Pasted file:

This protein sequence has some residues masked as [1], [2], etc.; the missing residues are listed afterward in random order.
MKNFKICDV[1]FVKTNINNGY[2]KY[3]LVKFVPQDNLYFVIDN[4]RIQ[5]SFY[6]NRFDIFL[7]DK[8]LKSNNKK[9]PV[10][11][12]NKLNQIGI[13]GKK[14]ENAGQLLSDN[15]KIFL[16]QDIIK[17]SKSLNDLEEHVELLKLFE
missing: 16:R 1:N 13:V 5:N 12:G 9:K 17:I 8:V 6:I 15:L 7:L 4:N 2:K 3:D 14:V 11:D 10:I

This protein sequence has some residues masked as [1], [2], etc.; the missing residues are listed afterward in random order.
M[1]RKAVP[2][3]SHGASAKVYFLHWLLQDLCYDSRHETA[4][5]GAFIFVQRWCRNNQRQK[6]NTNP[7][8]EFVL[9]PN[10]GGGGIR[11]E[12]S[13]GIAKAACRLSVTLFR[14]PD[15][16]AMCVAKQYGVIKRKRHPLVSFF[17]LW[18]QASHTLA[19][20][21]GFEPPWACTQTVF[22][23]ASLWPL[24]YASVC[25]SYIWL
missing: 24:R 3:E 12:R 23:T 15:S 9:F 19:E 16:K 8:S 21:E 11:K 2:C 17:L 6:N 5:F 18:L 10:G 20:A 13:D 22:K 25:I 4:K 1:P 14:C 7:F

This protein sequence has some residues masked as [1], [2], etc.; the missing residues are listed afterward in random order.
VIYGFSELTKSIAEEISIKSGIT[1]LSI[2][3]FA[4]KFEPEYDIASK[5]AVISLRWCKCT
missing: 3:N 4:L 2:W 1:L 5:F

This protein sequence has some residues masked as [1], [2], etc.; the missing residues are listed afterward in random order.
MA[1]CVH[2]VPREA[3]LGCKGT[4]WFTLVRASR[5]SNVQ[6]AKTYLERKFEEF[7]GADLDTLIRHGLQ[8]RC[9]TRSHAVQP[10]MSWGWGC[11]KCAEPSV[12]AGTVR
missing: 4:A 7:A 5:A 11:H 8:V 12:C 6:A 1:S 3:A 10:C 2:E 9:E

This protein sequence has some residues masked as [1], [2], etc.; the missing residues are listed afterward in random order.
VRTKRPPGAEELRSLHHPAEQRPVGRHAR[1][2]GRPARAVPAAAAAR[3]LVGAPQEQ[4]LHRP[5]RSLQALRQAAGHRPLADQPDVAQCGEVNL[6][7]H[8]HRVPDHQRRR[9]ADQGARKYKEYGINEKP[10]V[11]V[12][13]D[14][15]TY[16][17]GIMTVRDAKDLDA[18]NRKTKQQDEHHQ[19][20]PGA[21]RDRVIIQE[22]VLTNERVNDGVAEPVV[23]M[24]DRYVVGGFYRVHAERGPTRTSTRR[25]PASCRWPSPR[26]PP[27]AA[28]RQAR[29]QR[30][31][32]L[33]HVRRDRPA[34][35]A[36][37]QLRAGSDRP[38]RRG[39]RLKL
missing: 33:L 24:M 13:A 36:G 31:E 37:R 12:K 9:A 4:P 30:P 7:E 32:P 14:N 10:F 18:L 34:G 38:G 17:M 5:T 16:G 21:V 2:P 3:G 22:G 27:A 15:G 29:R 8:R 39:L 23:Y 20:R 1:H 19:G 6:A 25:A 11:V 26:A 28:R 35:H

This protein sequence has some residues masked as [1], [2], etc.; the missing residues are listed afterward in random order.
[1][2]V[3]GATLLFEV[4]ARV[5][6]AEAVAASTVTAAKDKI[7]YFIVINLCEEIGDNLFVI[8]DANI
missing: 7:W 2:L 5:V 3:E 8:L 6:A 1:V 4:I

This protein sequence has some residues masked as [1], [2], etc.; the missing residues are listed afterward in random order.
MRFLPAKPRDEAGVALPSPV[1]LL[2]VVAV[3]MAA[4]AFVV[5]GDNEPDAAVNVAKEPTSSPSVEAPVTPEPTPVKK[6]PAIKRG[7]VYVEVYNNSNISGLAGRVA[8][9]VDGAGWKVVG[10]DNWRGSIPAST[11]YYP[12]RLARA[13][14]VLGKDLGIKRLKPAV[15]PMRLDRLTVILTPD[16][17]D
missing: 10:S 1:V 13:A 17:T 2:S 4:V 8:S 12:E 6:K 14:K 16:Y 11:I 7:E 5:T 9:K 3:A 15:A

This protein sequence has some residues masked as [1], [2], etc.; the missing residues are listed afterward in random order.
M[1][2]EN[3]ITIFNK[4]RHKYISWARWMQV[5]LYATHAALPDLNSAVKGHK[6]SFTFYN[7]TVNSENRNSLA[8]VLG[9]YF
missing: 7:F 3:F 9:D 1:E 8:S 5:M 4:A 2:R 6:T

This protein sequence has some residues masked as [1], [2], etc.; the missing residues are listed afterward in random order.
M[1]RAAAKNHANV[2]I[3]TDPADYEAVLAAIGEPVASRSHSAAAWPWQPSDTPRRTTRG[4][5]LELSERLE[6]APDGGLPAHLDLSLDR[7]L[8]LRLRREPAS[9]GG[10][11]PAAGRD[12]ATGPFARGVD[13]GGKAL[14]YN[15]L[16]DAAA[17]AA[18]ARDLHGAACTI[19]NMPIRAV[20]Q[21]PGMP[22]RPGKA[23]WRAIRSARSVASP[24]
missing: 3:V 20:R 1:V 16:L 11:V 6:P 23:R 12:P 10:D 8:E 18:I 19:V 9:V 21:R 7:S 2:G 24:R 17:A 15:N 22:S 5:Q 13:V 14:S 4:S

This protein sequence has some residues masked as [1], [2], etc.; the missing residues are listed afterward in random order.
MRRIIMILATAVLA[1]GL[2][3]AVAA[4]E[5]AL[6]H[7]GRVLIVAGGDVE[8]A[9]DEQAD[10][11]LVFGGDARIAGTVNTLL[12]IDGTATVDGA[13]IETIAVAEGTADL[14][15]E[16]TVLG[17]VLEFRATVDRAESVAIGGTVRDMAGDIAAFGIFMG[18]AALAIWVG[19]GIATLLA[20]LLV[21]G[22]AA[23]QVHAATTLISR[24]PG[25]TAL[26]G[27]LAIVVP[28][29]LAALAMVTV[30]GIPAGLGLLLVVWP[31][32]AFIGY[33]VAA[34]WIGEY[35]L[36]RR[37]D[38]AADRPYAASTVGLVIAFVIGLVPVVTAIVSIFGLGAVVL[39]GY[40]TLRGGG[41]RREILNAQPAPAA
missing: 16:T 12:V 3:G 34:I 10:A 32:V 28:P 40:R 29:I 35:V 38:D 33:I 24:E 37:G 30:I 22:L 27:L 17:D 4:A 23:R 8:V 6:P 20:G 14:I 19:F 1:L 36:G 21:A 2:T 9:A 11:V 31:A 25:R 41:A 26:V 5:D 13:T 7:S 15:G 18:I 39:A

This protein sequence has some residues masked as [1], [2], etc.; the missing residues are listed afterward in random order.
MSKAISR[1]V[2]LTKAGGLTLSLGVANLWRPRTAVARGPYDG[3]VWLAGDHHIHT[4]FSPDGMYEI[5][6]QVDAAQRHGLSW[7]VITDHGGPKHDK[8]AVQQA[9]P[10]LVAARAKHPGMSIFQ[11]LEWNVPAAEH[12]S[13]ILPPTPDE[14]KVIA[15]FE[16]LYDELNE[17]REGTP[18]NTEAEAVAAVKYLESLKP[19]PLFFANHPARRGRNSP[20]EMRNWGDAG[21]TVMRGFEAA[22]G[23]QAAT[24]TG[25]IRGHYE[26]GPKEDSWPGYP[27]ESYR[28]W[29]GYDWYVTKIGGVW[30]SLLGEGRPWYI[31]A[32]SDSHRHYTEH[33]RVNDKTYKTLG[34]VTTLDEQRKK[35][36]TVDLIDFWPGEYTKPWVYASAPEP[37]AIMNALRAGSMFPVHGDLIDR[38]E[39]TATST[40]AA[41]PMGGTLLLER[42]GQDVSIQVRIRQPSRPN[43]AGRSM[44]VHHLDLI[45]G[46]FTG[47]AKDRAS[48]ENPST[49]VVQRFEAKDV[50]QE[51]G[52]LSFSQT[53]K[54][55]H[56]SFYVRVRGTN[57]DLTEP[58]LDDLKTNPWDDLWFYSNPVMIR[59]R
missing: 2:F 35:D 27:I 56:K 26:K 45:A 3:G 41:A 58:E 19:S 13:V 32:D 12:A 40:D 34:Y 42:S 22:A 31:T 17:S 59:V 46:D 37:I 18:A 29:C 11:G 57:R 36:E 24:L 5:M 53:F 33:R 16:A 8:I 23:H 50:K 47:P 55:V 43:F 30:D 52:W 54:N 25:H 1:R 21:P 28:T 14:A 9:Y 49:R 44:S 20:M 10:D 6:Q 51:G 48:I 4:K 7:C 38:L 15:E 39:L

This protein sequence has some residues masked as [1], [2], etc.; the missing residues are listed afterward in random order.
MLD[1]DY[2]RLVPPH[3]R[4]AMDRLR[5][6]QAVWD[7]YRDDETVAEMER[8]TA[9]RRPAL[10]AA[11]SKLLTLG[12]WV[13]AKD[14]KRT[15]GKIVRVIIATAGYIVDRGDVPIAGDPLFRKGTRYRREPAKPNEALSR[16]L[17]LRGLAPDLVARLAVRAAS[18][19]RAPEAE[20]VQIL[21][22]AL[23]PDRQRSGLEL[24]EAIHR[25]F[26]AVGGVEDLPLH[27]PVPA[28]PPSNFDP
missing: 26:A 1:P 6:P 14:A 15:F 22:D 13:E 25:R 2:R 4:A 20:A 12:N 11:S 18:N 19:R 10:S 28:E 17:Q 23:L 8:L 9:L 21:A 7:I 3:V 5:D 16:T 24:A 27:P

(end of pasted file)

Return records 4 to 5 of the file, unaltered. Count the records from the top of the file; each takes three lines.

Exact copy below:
This protein sequence has some residues masked as [1], [2], etc.; the missing residues are listed afterward in random order.
MA[1]CVH[2]VPREA[3]LGCKGT[4]WFTLVRASR[5]SNVQ[6]AKTYLERKFEEF[7]GADLDTLIRHGLQ[8]RC[9]TRSHAVQP[10]MSWGWGC[11]KCAEPSV[12]AGTVR
missing: 4:A 7:A 5:A 11:H 8:V 12:C 6:A 1:S 3:A 10:C 2:E 9:E

This protein sequence has some residues masked as [1], [2], etc.; the missing residues are listed afterward in random order.
VRTKRPPGAEELRSLHHPAEQRPVGRHAR[1][2]GRPARAVPAAAAAR[3]LVGAPQEQ[4]LHRP[5]RSLQALRQAAGHRPLADQPDVAQCGEVNL[6][7]H[8]HRVPDHQRRR[9]ADQGARKYKEYGINEKP[10]V[11]V[12][13]D[14][15]TY[16][17]GIMTVRDAKDLDA[18]NRKTKQQDEHHQ[19][20]PGA[21]RDRVIIQE[22]VLTNERVNDGVAEPVV[23]M[24]DRYVVGGFYRVHAERGPTRTSTRR[25]PASCRWPSPR[26]PP[27]AA[28]RQAR[29]QR[30][31][32]L[33]HVRRDRPA[34][35]A[36][37]QLRAGSDRP[38]RRG[39]RLKL
missing: 33:L 24:M 13:A 36:G 31:E 37:R 12:K 9:A 4:P 30:P 7:E 32:P 14:N 10:F 18:L 34:G 38:G 17:M 5:T 16:G 21:V 2:P 3:G 22:G 27:A 15:G 29:R 8:R 39:L 23:Y 20:R 1:H 19:G 6:A 25:A 11:V 26:A 28:R 35:H